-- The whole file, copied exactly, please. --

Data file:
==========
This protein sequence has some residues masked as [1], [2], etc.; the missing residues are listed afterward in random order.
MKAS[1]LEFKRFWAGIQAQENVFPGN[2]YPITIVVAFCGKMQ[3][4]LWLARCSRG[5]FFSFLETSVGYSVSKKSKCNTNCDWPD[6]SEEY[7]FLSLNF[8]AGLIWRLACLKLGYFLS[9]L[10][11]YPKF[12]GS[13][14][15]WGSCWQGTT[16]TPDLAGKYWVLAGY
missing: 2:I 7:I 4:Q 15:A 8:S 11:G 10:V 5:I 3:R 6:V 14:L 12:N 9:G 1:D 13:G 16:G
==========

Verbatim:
This protein sequence has some residues masked as [1], [2], etc.; the missing residues are listed afterward in random order.
MKAS[1]LEFKRFWAGIQAQENVFPGN[2]YPITIVVAFCGKMQ[3][4]LWLARCSRG[5]FFSFLETSVGYSVSKKSKCNTNCDWPD[6]SEEY[7]FLSLNF[8]AGLIWRLACLKLGYFLS[9]L[10][11]YPKF[12]GS[13][14][15]WGSCWQGTT[16]TPDLAGKYWVLAGY
missing: 2:I 7:I 4:Q 15:A 8:S 11:G 10:V 5:I 3:R 6:V 14:L 12:N 9:G 1:D 13:G 16:G